The European Outdoor Group is pioneering a new project seeking to compare the impacts of recycled and virgin polyester and nylon on synthetic textile microfibre pollution; as well as a separate project that examines textile coloration.
The two new textiles projects will be trialled with partner mills in Taiwan, and will be managed by UK-based consultancy biov8tion on behalf of the Outdoor Industry Microfibre Consortium. The latter is a part of the European Outdoor Group.
The results of both projects are expected to be revealed at the ISPO sportswear event in Munich in January 2019.
One must bear in mind that an estimated 190 000 tons of fibres from polyester, acrylic and nylon enter the world’s marine ecosystem through washing machine wastewater each year, argues a report from Eunomia Research & Consulting.
Alle eyes on fibres
Meanwhile, US retailer Target has pledged to invest US$ 1 million in post-consumer textile recycling technologies by 2020. Also, US fashion firm VF Corporation has revealed plans to train all of its product designers based in Europe in circular economy principles in a bid to boost the amount of second-hand garments and footwear collected at European owned and operated Timberland and The North Facestores by 10% in the next two years.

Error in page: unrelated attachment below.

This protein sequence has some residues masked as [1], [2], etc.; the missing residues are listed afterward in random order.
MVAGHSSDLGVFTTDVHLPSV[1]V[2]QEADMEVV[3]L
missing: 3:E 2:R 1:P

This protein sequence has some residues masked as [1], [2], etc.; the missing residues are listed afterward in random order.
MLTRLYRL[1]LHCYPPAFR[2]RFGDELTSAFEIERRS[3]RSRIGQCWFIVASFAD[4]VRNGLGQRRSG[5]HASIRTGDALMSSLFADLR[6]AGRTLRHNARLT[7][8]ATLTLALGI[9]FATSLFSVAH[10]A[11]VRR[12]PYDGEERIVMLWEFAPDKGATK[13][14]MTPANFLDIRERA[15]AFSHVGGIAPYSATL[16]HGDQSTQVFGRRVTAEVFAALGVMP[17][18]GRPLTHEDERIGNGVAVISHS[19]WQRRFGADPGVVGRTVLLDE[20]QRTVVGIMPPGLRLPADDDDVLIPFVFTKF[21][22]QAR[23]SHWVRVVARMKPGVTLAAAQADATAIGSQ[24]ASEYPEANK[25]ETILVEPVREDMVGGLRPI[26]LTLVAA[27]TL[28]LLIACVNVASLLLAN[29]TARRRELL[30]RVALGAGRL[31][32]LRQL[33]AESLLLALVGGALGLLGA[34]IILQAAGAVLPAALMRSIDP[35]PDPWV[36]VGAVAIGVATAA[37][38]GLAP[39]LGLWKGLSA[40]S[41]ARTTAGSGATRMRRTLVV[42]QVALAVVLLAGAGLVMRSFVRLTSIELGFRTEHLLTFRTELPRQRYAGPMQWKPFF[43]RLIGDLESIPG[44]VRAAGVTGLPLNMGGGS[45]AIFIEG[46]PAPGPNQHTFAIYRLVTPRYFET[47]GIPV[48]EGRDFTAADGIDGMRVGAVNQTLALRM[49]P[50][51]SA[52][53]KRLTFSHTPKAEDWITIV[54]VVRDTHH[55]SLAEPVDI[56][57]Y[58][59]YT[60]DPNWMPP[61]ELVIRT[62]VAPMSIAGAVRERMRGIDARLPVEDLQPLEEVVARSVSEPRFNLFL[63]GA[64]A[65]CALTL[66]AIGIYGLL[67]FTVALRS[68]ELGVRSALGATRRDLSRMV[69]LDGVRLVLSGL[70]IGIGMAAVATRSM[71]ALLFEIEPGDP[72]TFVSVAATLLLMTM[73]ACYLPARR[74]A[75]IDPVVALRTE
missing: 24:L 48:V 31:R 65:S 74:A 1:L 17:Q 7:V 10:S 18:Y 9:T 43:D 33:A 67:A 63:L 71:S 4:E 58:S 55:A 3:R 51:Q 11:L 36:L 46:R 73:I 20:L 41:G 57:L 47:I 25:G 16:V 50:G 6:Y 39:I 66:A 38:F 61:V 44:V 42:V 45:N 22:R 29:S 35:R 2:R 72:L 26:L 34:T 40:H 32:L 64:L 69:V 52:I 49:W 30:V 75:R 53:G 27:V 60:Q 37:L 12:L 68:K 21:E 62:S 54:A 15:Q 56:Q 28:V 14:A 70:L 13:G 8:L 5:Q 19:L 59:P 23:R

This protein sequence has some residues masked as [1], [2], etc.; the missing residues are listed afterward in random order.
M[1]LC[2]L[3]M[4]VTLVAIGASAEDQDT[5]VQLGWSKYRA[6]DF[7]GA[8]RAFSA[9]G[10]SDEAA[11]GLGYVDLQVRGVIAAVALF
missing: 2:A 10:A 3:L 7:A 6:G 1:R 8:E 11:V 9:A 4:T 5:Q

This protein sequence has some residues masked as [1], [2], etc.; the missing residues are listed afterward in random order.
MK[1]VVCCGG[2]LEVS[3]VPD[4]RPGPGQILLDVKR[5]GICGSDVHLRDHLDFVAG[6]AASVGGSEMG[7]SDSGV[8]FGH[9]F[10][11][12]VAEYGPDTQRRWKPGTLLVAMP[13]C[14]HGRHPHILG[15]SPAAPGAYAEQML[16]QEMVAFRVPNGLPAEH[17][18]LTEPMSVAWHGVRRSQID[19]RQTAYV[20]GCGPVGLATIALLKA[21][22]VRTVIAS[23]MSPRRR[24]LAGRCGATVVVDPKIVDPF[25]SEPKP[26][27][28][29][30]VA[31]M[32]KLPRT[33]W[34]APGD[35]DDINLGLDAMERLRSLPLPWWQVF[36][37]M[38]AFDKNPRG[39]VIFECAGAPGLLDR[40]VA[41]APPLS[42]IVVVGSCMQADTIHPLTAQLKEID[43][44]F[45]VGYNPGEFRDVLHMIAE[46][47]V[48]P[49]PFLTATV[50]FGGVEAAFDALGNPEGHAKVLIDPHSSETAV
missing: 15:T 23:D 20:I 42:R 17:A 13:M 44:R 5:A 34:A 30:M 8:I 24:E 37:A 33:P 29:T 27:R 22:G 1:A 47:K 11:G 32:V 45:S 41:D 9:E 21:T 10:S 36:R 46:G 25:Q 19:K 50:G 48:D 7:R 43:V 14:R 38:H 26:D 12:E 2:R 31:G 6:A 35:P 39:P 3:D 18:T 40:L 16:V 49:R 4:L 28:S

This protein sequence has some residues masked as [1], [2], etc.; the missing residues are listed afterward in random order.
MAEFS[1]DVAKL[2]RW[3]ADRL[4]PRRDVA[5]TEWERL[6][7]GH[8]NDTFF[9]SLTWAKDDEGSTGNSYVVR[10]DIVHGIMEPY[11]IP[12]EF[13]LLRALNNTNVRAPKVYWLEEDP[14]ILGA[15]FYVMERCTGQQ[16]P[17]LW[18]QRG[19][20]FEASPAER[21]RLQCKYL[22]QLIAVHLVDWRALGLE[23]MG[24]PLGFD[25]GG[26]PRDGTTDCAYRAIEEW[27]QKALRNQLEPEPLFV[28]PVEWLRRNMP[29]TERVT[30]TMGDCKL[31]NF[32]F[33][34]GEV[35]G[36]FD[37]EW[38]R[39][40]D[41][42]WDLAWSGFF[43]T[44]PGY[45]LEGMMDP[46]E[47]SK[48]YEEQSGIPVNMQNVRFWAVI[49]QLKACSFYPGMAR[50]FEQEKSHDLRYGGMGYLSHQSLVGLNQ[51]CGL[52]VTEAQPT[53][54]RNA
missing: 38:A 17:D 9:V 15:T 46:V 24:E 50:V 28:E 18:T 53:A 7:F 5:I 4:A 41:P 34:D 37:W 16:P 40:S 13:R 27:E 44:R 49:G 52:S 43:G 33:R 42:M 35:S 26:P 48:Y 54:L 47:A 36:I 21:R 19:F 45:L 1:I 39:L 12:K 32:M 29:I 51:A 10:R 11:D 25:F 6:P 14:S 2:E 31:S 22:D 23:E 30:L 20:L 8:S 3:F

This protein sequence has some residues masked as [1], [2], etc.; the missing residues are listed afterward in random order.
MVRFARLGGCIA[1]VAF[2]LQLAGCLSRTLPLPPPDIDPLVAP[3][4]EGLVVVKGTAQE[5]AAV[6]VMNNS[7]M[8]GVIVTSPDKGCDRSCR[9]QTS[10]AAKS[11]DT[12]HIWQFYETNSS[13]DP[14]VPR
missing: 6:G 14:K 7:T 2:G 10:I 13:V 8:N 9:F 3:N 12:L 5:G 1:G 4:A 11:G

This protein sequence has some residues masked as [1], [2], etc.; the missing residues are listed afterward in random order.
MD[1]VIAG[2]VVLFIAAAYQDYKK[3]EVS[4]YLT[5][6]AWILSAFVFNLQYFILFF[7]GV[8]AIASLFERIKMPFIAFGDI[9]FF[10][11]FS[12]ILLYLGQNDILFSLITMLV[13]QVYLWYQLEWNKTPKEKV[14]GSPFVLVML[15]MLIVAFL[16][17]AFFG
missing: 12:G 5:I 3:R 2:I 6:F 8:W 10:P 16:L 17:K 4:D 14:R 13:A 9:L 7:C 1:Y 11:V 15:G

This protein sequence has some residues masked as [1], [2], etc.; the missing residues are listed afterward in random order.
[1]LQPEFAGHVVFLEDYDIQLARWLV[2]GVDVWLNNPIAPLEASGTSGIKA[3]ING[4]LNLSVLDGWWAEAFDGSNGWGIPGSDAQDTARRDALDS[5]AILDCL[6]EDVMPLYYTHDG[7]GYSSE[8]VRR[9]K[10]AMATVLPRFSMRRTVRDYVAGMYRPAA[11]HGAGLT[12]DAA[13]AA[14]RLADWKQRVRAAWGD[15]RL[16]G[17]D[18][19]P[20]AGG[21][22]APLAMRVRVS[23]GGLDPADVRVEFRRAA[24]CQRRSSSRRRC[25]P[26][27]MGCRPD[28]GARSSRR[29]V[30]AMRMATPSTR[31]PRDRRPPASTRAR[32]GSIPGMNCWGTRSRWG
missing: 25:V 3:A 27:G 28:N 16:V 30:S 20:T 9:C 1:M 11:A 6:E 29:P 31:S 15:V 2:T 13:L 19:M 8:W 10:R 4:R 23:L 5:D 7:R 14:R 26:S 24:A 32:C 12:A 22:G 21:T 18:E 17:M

The dawn of ‘slow fashion’?
A striking headline when it comes to ‘reuse’ is the following: a 125-year-old pair of jeans by Levi’s – which failed to sell at auction in 2016 – has been sold for nearly US$ 100 000 to a vintage denim fan from Southeast Asia just last week
Indeed, fashion does not need to have such an extremely short shelf life, notes Jane Milburn, social activist and author of the new book “Slow clothing – Finding meaning in what we wear”. Born in Australia, she points out that her fellow countrymen purchase no less than 27 kg worth of new clothes every year, while sending some 23 kg to landfill.
To counter this consumption trend, the author advocates exploring vintage shops, mending existing items, supporting local small business owners, crafting personal styles, and to customise pieces after they have lost their appeal.
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